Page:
Route 6 project steering toward fewer fatal crashes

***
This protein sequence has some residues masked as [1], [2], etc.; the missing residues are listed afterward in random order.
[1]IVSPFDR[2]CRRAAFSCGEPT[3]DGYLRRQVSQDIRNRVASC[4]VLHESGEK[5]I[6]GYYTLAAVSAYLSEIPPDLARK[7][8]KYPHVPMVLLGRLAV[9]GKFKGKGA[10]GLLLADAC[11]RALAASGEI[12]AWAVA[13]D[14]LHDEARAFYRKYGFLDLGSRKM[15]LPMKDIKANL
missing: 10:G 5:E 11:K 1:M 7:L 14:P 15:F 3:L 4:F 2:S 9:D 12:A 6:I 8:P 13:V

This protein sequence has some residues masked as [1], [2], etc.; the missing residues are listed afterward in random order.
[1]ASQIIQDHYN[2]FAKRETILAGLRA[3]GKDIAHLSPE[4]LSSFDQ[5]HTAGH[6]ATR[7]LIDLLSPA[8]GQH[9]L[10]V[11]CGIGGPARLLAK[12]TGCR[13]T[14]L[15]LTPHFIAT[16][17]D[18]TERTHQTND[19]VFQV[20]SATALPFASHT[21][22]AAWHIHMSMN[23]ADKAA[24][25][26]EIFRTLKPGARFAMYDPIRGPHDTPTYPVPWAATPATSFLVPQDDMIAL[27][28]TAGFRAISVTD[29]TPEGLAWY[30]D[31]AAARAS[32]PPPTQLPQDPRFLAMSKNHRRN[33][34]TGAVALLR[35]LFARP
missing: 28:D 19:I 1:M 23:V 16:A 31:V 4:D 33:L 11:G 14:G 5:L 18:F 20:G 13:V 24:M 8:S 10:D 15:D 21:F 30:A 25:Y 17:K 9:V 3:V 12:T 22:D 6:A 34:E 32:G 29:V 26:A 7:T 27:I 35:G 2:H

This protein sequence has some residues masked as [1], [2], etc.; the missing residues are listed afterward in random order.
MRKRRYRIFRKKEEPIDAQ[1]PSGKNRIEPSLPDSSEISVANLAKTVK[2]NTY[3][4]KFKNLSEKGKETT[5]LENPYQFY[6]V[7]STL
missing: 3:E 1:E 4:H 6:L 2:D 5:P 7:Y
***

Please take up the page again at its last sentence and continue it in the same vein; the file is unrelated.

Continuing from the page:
By JAN LARSON McLAUGHLIN BG Independent News   U.S. 6 offers few challenges to drivers. It’s about has flat and straight as they come. But the route that stretches east-west just south of Bowling Green is the site of many fatal crashes. “It’s the number one deadly killer road in Wood County,” said Sandy Wiechman, coordinator of Wood County Safety Communities. In the past three years, there have been 18 fatalities on Route 6 in Wood, Henry and Sandusky counties. During that same period, there have been 252 injuries and 745 property damage incidents on the roadway. So the route is now the focus of “Safe 6 Initiative,” which will coordinate law enforcement agencies to target aggressive driving behaviors on Route 6. The top causes for crashes on the route have been identified as failure to yield, failure to keep assured clear distance, going left of center, unsafe speeds, and improper passing. Route 6 is the second largest federal highway in the U.S., second only to U.S. 20, Wiechman said during a gathering Tuesday of area law enforcement, Ohio Department of Transportation and AAA officials. On its route from California to Massachusetts, Route 6 travels across Ohio farmland in the west, up to Lake Erie, and then through wooded areas of Ohio’s east. “It cuts through the heartland of Ohio,” Wiechman said. The roadway is used by many area residents for their daily commutes. Traffic increases in the summer, as motorists use the route to get to Lake Erie or other vacation destinations. Ohio State Highway Patrol Lt. Angel Burgos, of the Bowling Green post, said Route 6 is known for being a dangerous road, high in fatalities. Burgos has had to make death notifications to families of the victims. “The driving behavior just needs to change,” he said. “Hopefully, we can make Route 6 a lot safer this summer.” The high number of crashes on the route is a “head-scratcher,” according to Staff Lt. Jerrod Savidge, of the Ohio State Highway Patrol. “It’s straight. It’s flat. It’s kind of a boring drive,” Savidge said. Many of the crashes are caused by drivers failing to yield or going left of center. Edgar Avila, president and chief executive officer of AAA, is working with local law enforcement on the traffic safety initiative. More than 90 percent of vehicle crashes are caused by human error, he said. “AAA is happy to partner with Wood County Safe Communities,” Avila said. One of the focuses will be to take away distractions when driving. “AAA is asking drivers to put away devices and just drive,” Avila said. Wiechman agreed. “It does only take one time,” for a crash to occur. “We need to buckle up, hang up and heads up.” Drivers stopped on Route 6 will be handed safety information. Tips for avoiding potential crashes for those in passenger cars: Obey all traffic control devices. Follow the speed limit. If the weather is hazardous, adjust your speed accordingly. Always wear your seatbelt. Leave two to three car lengths between you and the car in front of you. Stay focused on your driving. To avoid crashes with commercial vehicles: Remember, if you cannot see the driver, they cannot see you. Allow for safe lane change. Maintain a safe distance. Be patient. Allow extra space for stopping.